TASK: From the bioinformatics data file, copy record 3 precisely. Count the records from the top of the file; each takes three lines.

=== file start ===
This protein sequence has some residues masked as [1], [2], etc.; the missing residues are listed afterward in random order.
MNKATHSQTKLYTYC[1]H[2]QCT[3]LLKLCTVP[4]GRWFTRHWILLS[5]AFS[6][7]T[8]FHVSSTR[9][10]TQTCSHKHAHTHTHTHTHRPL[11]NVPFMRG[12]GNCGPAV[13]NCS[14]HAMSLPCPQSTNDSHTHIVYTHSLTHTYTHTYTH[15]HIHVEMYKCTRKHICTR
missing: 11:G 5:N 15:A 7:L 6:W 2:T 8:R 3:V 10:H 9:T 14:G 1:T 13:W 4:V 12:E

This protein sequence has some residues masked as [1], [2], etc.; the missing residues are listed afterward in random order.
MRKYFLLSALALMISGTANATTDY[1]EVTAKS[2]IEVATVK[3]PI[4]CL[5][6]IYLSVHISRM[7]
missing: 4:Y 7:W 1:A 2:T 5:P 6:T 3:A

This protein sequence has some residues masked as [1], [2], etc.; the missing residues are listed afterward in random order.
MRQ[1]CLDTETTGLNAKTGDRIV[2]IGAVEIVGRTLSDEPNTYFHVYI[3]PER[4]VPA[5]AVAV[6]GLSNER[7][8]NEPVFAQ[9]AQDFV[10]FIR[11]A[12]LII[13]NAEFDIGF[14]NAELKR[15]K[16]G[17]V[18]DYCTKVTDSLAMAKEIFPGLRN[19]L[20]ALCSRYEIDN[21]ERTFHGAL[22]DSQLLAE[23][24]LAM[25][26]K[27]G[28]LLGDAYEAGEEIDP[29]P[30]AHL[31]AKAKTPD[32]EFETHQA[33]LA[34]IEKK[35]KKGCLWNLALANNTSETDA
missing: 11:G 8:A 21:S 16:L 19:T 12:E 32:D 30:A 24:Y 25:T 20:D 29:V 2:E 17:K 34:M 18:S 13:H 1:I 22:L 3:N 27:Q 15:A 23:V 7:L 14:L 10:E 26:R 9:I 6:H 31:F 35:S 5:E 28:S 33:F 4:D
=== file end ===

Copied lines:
This protein sequence has some residues masked as [1], [2], etc.; the missing residues are listed afterward in random order.
MRQ[1]CLDTETTGLNAKTGDRIV[2]IGAVEIVGRTLSDEPNTYFHVYI[3]PER[4]VPA[5]AVAV[6]GLSNER[7][8]NEPVFAQ[9]AQDFV[10]FIR[11]A[12]LII[13]NAEFDIGF[14]NAELKR[15]K[16]G[17]V[18]DYCTKVTDSLAMAKEIFPGLRN[19]L[20]ALCSRYEIDN[21]ERTFHGAL[22]DSQLLAE[23][24]LAM[25][26]K[27]G[28]LLGDAYEAGEEIDP[29]P[30]AHL[31]AKAKTPD[32]EFETHQA[33]LA[34]IEKK[35]KKGCLWNLALANNTSETDA
missing: 11:G 8:A 21:S 16:L 19:T 12:E 32:D 30:A 24:Y 25:T 20:D 29:V 2:E 17:K 34:M 18:S 13:H 1:I 22:L 3:N 27:Q 15:A 23:V 7:L 14:L 10:E 26:R 9:I 6:H 31:F 35:S 5:E 28:S 33:F 4:D